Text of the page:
19 December 2012

Still looking good

Here in Michigan, we spend a lot of time with it being winter. I'm not opposed to that -- it is a quiet, restful time, and I like the break. But I still want the garden to look good. So the other day I took the camera out and walked around the Arrowhead Gardens to see what was still gorgeous despite the dark, gray time of year.
First up, Daphnes!
The wonderful 'Audrey Vochins' is STILL flowering. Which is a bit crazy.We've had weather, but still, dropped well into the low 20s. But still flowering. Daphnes are amazing.
Even without flowers, 'Lawrence Crocker' looks great
As does this collection of Daphne xhendersonii varieties, combines with a Thymus 'Lemon Variegated' and the spectacular bark of Pinus bungeana.
In the rock garden, all the dianthus look wonderful
Globularia nana is a green carpet creeping between rocks... can't wait for the lavender flowers come spring. Also can't wait for the cuttings I stuck to get big enough that we can list this gem in the catalog again...
I can't get enough of the spreading silver gorgeousness that is Teucrium 'Mrs. Milstead'
Moving into the shade gardens, Paxistima is a wonderful, underused evergreen ground cover. It takes heat, dry, and cold without complaint and always looks precisely perfect.
Helleborus foetidus is my very favorite of the genus... Admittedly, the flowers aren't that showy, but that FOLIAGE! This is 'Wester Flisk' which has a lovely reddish flush to the leaves in the winter that contrasts to perfection with the chartreuse of the emerging flower spike. We're busy propagating it, people... stand by.
You know by now that I'm obsessed with Cyclamen hederifolium... Can't get enough of them!
Acorus gramineus 'Minima Aurea' is a new obsession of mine. A tiny little grass-like plant with bright gold foliage that can take partial shade... This is a little one I just put in the gardens by the parking lot, hasn't filled in yet, so it looks a bit ratty, but I LOVE the color. And love that it is still that color now.
Finally, a promise of spring... knobby little flower buds on the witch hazel!

21 November 2012

AHHH! My book has a cover!

My editor at Timber Press sent me this yesterday:

The cover design for my book! I still don't quite believe that this is happening... But it is! Coming out in March and... even MORE insane, you can already pre-order it on Amazon. I'm going to be an author! 

18 November 2012

Psycho for cyclamen

I'm nuts about hardy cyclamen. How nuts? Well... Here is a picture of a shirt my oldest brother made for me one Christmas when I was 16 or so.
Yeah... I was so obsessed with cyclamen and wouldn't stop talking about them so he made me this shirt... It is rather faded with age, but I still love it -- and cyclamen!
C. coum was my first love, because it flowers so incredibly early (the same time as snowdrops for me). Like most gardeners, my love of flowers was soon overtaken by an obsession with foliage. Which C. coum also does pretty darn well.
But C. coum, as lovely as it is, now decidedly takes second place to C. hederifolium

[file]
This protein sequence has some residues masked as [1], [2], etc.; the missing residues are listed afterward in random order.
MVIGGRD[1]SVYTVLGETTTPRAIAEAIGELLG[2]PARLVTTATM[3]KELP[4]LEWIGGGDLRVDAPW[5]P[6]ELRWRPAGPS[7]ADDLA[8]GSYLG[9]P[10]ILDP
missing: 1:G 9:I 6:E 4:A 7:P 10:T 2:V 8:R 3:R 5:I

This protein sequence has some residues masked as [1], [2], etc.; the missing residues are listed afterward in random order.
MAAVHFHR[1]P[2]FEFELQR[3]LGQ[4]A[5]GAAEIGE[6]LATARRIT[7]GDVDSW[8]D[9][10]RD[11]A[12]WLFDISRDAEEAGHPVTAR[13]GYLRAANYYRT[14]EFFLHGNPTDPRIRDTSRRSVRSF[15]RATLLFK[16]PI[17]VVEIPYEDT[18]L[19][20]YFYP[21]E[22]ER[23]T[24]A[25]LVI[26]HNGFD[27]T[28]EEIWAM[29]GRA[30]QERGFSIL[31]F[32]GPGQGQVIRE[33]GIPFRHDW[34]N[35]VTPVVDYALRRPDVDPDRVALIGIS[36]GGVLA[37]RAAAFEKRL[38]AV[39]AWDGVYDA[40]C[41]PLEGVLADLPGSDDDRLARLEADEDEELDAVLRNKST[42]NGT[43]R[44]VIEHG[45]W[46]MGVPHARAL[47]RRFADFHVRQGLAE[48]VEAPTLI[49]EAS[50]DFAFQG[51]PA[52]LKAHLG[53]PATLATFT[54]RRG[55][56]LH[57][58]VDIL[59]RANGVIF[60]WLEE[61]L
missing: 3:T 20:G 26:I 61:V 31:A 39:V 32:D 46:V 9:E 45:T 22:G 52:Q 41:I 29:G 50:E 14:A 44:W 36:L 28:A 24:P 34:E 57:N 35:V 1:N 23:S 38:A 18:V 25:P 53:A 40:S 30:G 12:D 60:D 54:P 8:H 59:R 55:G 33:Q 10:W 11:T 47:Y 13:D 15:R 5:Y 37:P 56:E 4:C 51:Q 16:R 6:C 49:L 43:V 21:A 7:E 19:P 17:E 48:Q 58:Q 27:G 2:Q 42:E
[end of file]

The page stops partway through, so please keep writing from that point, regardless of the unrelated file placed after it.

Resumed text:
Now THAT is pretty epic foliage diversity!
Not only does the amount and pattern of silver vary wildly, leaf shape is crazy too. I love the long leaf forms we've got at Arrowhead. Stock is low at the moment, but I've sown a massive amount of seed, and we should have more before too long.
C. hederifolium wins for me also for its performance in the garden. C. coum is hardy, but never seems to really thrive for me, while C. hederifolium gets beefy and happy and even seeds around a little.
The flowers are pretty epic as well, coming up in huge numbers in the early fall just before the leaves.
White is even better than the normal pink, to my taste anyway.

Most excitingly, to me anyway, we've for some really cool new cyclamen forms coming along here at Arrowhead... Looking through a seedling batch of C. hederifolium, I spotted a few individuals that show a distinct PINK flush to their leaf surfaces!
Admittedly, the pink color isn't that extreme yet, but if this is what is just popping up from open pollinated seed from our stock plants, I'm very hopefully that a little focused breeding and selection will be able to produce a whole new class of brilliant pink flushed C. hederifolium. Stand by! They're going to be all kinds of awesome.
Also cool this year is this C. coum seedling with MASSIVE leaves! Normal sized leaves are at the top for comparison... I'm hoping the flowers are similarly jumbo, and that it comes true from seed. We shall see.

Finally, there is the one that got away...
How incredibly kick ass is this VARIEGATED C. coum? Sadly, it is also incredibly dead. :( That is the depressing bit about variegated plants... they can be easy to kill, hard to propagate, and once gone, there's no way to bring them back. I'm look through every seedling batch of C. coum carefully, hoping against hope that this gorgeous thing will rear its head again, but chances are it won't... Ah well. We can always dream.

08 November 2012

Plants of Portland

I just got back from an exceptionally wonderful week in Portland Oregon. I was there for the Independent Plant Breeder's Conference, and got to spend a couple extra days tooling around checking out amazing gardens and nurseries! Too much fun. Here are some photographic highlights.
 A gorgeous selection of Veronica incana seen at Xera Plants. It is always a great plant, but this is by far the nicest form I've seen. Yes, they sold me a plant, and yes, cuttings are already stuck!
 Want to guess? Buddleia! Yes, this is a butterfly bush! Buddleia colvilei 'Kew Form' to be exact. Excuse me while I stop drooling. Not even close to hardy for us, of course, but still.